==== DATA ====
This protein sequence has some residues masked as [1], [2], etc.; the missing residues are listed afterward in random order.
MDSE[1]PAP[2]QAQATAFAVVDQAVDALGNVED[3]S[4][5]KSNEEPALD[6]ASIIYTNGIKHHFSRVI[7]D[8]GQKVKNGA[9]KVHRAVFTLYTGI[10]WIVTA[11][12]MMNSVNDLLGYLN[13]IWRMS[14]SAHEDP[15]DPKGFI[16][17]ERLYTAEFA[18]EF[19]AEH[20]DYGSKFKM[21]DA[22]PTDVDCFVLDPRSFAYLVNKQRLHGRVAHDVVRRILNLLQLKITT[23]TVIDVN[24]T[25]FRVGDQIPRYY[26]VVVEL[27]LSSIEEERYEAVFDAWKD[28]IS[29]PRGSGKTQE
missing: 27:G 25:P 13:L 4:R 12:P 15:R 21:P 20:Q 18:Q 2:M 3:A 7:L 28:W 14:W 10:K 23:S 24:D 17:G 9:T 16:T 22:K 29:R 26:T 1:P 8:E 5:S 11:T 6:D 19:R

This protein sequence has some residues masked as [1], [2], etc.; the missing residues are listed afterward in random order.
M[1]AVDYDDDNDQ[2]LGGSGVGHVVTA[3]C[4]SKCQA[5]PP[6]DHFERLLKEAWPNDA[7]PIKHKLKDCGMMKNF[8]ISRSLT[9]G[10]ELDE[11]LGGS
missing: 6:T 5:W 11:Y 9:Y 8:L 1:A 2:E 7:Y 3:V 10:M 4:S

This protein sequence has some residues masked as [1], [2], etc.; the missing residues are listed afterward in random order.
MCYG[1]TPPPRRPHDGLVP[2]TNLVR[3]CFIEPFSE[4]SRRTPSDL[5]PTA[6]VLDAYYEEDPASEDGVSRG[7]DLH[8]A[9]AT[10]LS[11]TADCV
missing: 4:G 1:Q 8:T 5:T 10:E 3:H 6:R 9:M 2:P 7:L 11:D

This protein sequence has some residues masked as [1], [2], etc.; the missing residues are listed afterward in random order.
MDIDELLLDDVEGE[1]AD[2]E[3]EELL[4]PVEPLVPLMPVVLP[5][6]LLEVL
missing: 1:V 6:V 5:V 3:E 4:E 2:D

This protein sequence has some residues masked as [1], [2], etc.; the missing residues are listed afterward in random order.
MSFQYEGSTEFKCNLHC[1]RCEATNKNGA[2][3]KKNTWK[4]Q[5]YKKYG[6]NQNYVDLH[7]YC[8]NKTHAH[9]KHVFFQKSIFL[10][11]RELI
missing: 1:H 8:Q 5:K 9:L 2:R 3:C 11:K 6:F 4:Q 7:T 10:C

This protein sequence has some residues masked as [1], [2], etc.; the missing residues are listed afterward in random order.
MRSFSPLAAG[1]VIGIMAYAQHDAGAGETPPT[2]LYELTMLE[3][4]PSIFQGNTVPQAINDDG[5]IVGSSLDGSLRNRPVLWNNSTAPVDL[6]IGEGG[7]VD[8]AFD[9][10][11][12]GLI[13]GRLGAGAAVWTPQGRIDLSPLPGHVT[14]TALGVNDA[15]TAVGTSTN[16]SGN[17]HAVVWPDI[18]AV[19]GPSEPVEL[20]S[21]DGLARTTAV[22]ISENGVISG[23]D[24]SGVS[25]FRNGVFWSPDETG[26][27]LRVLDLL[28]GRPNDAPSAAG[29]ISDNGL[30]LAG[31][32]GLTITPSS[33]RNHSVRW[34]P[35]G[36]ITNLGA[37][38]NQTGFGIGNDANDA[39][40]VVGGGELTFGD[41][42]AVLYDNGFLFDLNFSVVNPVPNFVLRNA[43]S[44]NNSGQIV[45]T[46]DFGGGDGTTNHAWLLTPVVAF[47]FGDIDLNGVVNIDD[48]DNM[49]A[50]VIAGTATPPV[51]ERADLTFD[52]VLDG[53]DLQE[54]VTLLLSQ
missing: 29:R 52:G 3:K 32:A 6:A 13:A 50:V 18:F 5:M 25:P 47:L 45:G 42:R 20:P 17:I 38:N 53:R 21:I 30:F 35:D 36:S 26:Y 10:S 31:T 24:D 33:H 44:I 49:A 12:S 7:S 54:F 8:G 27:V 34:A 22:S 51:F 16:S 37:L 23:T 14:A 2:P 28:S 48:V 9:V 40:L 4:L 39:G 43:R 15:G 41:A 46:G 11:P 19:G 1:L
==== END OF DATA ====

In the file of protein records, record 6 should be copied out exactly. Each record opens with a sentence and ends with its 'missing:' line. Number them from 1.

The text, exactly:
This protein sequence has some residues masked as [1], [2], etc.; the missing residues are listed afterward in random order.
MRSFSPLAAG[1]VIGIMAYAQHDAGAGETPPT[2]LYELTMLE[3][4]PSIFQGNTVPQAINDDG[5]IVGSSLDGSLRNRPVLWNNSTAPVDL[6]IGEGG[7]VD[8]AFD[9][10][11][12]GLI[13]GRLGAGAAVWTPQGRIDLSPLPGHVT[14]TALGVNDA[15]TAVGTSTN[16]SGN[17]HAVVWPDI[18]AV[19]GPSEPVEL[20]S[21]DGLARTTAV[22]ISENGVISG[23]D[24]SGVS[25]FRNGVFWSPDETG[26][27]LRVLDLL[28]GRPNDAPSAAG[29]ISDNGL[30]LAG[31][32]GLTITPSS[33]RNHSVRW[34]P[35]G[36]ITNLGA[37][38]NQTGFGIGNDANDA[39][40]VVGGGELTFGD[41][42]AVLYDNGFLFDLNFSVVNPVPNFVLRNA[43]S[44]NNSGQIV[45]T[46]DFGGGDGTTNHAWLLTPVVAF[47]FGDIDLNGVVNIDD[48]DNM[49]A[50]VIAGTATPPV[51]ERADLTFD[52]VLDG[53]DLQE[54]VTLLLSQ
missing: 29:R 52:G 3:K 32:A 6:A 13:A 50:V 18:F 5:M 25:P 47:L 45:G 42:R 20:P 17:I 38:N 53:R 21:I 30:F 35:D 36:S 26:Y 10:S 31:T 24:D 33:H 44:I 49:A 12:S 7:S 54:F 8:G 27:V 34:A 22:S 51:F 16:S 37:L 23:T 14:A 2:P 28:S 48:V 9:V 40:L 4:L 39:G 43:R 15:G 41:A 46:G 11:P 19:G 1:L